Filed under: Associations, HazMat, Safety, Skolnik Newsletter

Some persons in corporate management believe that outsourcing the corporate transportation function will help to insulate the company from liability in the event of a motor carrier accident or a hazardous materials incident. This is not necessarily true — outsourcing to third parties does not necessarily eliminate or mitigate this risk. Outsourcing transportation to a for-hire motor carrier (or an intermediary such as a broker or freight forwarder) does change the target of due diligence from private fleet drivers to the third party transportation provider, but it does not eliminate the shipper’s responsibility for investigating the person or company that will be transporting their goods, performing their pre- and post-transportation functions adequately, or even supervising their carrier’s performance. But the aggressive exercise of management over carrier practices could also provide evidence that the shipper is responsible for the carrier’s negligent acts or omissions. Ultimately, shippers must balance the need to control their transportation service and the acceptance of a certain degree of liability for injuries caused by transportation operations.

To further investigate these liabilities, Richard (Rick) Schweitzer, General Counsel to the Council on the Safe Transportation of Hazardous Articles (COSTHA), and General Counsel to Skolnik Industries, has prepared a paper entitled Downstream Liability: Myths Versus Reality. This paper deals with civil liability for incidents or collisions that cause personal injuries or death and that occur in the stream of commercial motor vehicle transportation. View the entire paper here.

What to do when the DOT knocks at your door!

September 27th, 2016 by Howard Skolnik

Filed under: Associations, DOT/UN, HazMat, Safety, Skolnik Newsletter

For the 11th year, Labelmaster has sponsored the Dangerous Goods Symposium (DGS), a global collective of hazmat professionals from just about all 7 continents. The Symposium occurred last week at the Loews Hotel in downtown Chicago with nearly 300 participants and speakers. Among one of the most attended presentations was that of Ryan Paquet, Associate Deputy Administrator at PHMSA, and Bob Richard of Labelmaster, entitled “How to Prepare for a DOT Inspection: Before, During, After.” Both Paquet and Richard explained the mission of the DOT, the basis for the inspection, and what questions might occur during an inspection. Most importantly, both Paquet and Richard emphasized the need to be cooperative and honest.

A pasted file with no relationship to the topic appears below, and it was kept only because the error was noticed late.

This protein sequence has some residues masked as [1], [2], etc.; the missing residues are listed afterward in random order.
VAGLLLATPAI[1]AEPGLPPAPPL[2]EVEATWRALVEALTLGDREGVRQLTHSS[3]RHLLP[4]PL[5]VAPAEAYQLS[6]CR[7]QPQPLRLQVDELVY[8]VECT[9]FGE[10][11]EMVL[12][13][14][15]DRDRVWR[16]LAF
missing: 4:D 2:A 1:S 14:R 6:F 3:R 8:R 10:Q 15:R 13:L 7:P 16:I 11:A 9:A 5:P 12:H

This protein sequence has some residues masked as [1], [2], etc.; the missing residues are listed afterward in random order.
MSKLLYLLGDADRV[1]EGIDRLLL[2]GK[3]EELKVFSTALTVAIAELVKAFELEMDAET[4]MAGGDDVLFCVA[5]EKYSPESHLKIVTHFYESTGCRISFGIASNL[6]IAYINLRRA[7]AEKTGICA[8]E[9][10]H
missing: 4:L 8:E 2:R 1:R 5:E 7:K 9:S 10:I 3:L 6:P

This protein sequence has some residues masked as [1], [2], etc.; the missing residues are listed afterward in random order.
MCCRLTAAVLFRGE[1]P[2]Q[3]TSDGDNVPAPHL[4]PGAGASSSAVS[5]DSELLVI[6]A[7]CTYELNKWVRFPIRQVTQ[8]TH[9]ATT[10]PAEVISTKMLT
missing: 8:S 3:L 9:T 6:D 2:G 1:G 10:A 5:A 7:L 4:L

Paquet stated that the Mission of PHMSA is, “To protect people and the environment by advancing the safe transportation of energy and other hazardous materials that are essential to our daily lives.”
Richard went on to explain that typical questions that could be asked by an inspector might include:

  1. Is there a corporate hazmat training program?
  2. Are training records maintained?
  3. Who verifies the classification of hazmat products?
  4. Are you registered to transport hazmat?
  5. Do you have a hazmat security plan per CFR 172.800?
  6. Who signs shipping papers?
  7. Do you ship placarded loads?
  8. Is there any packing/repacking of hazmat done at this facility.

In addition, both emphasized the need to follow the a packaging manufacturers specific Closure Instructions for all packagings tested and marked in accordance with DOT/UN certification.

Click here to view the Skolnik Closure Instructions, including video tutorials.